Since the housing market collapsed, mortgage lending to African-Americans and Hispanics has plunged precipitously—by more than 60 percent, according to a new study of loan information that banks submit to the federal government.
Together, African-Americans and Hispanics were able to borrow 62 percent less to buy or refinance homes in 2009 than in 2004, before the market crashed, the computerized analysis finds. With lenders imposing tighter credit standards, mortgage dollars going to non-Hispanic white borrowers also declined, though by considerably less, 17 percent. Asians fared best, obtaining nearly an equal amount in mortgages.
The study, to be released this week, was conducted by Maurice Jourdain-Earl, founder and managing director of ComplianceTech in Arlington, Va., which advises financial institutions on fair lending practices. The study also found wide racial-ethnic disparities in how often financial institutions approved mortgage applications and made mortgage loans during the six-year period.
Whites were about twice as likely as African-Americans and Hispanics to be approved for prime mortgages with the lowest interest rates, while members of the two largest minority groups were two to four times more likely to receive subprime loans, which have higher rates. By contrast, the disparities were much narrower for loans insured by the government’s Federal Housing Administration, which has attracted a growing number of borrowers during the credit crunch.
The study concluded that a “dual mortgage market” has emerged, with white and Asian borrowers having better access to lower-cost mortgages than African-Americans and Hispanics, who on average pay more to own or refinance a home—if they can obtain a mortgage.
“The higher cost for mortgage credit translates into less money for basic necessities,” Jourdain-Earl writes. “The higher cost for mortgage credit also translates into African Americans and Latinos having lower homeownership rates and lower opportunities to build wealth, lower educational achievement and higher unemployment.”
Reasons for the lending disparities are not directly reflected in the national data, which do not include credit scores of borrowers or ratios of loan amounts to values of homes. Nor does the Federal Reserve Bank collect information on foreclosures by race and ethnicity.
Jourdain-Earl blames a cycle of higher cost loans being made to minorities for leading to higher levels of defaults and foreclosures, ultimately causing “greater disparities in access to credit.” He raises the possibility of an unknown degree of discrimination, noting an “erroneous notion” that minorities caused the housing market’s collapse, despite the relatively low amount in mortgages they received, compared with those for white borrowers.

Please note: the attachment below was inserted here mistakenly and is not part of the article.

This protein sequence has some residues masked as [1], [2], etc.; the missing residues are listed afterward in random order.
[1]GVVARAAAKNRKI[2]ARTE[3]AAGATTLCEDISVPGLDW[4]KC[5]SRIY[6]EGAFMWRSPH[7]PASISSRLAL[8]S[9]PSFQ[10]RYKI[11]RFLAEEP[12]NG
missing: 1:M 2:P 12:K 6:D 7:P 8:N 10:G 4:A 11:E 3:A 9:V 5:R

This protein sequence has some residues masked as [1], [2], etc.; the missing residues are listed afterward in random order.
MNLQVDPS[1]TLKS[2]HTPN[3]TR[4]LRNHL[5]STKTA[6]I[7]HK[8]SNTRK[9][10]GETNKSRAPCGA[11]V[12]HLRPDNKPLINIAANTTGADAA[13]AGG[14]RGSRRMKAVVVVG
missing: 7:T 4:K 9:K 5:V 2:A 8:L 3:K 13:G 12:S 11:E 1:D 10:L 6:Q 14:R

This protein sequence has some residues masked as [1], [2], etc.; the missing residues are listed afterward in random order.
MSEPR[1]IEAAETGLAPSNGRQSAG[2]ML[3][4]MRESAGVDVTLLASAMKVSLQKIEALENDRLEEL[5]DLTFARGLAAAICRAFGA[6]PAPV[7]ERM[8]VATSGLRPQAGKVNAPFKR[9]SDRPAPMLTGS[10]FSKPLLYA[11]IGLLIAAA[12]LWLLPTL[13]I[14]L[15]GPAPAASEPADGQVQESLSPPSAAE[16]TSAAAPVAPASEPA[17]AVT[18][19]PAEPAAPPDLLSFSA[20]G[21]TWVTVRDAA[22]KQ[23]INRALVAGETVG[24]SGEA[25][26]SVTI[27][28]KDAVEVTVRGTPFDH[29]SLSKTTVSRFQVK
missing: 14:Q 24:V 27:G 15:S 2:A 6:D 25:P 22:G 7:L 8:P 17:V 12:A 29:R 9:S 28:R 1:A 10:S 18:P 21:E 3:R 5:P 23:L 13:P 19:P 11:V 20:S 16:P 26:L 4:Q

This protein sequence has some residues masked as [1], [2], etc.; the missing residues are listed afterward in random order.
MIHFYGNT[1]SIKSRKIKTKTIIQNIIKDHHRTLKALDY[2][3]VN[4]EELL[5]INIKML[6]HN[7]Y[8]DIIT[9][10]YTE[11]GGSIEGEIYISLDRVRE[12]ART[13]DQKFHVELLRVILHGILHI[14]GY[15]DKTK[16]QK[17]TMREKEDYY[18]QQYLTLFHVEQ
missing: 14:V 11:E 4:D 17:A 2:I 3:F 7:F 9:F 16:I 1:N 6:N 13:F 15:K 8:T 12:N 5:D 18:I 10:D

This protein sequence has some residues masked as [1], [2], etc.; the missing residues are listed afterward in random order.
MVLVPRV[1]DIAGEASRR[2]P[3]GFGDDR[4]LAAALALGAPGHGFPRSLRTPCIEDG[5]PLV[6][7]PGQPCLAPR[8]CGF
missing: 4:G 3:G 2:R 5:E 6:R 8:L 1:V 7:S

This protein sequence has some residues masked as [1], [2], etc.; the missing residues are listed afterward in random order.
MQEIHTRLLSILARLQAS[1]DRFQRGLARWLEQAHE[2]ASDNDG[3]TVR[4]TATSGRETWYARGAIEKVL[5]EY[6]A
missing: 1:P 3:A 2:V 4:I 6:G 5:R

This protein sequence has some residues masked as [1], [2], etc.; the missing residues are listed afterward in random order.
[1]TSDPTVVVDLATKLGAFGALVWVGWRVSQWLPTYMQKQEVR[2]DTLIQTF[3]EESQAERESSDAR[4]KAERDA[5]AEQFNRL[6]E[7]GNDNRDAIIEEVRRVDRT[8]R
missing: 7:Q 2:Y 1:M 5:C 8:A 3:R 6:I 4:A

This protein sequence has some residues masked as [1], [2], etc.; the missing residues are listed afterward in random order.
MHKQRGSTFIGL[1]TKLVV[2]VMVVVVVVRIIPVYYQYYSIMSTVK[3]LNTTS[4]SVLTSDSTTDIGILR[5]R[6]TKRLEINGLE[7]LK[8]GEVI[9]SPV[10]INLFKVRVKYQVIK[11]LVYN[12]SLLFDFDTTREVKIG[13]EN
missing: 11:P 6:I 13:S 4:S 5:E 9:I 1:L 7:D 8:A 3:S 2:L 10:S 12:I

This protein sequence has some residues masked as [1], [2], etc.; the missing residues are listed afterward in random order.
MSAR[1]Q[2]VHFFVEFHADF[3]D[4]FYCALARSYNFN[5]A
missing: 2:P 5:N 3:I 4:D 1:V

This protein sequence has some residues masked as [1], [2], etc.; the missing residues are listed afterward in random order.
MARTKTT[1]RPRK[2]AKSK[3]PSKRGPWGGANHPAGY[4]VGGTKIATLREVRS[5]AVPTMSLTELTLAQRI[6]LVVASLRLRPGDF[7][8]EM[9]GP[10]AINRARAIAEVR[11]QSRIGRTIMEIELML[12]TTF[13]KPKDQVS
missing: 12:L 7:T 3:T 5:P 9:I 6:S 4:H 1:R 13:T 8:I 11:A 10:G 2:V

The Mortgage Bankers Association declined to comment on the report because, spokeswoman Melissa Key says in an e-mail, “The author does not control for any of the factors that could lead to rate or approval differences across borrowers.”
Barry Zigas, director of housing policy for the Consumer Federation of American, agrees with Jourdain-Earl that a dual market exists. Zigas says it is unclear whether the causes have to do with lower credit scores of African-Americans and Latinos, private investors being reluctant to buy mortgages made in minority communities or the disproportionate subprime loans representing an “unsustainable volume” of borrowing.
“Since the meltdown, there is no question that credit has constricted across the board,” Zigas says. “It’s even more difficult for minorities and low-income people.”
The report, entitled “The Foreclosure Crisis and Racial Disparities in Access to Mortgage Credit 2004-2009,” illustrates disparities by race and ethnicity. The study uses data banks submitted to the Federal Reserve under the Home Mortgage Disclosure Act and analyzes racial-ethnic patterns in prime, subprime and FHA loans, which together constitute the vast majority of the market.
Mortgages made to Hispanics have decreased the most, by 63 percent, to $78 million in 2009 from $214 million in 2004. Lending to African Americans has dropped to $49 million from $122 million, or 60 percent.
Whites have been affected much less and Asians barely. New mortgages to white borrowers declined to $1.1 billion from $1.3 billion, or 17 percent. Lending to Asians stayed almost the same at about $128 million, with the difference being equivalent to one modest mortgage.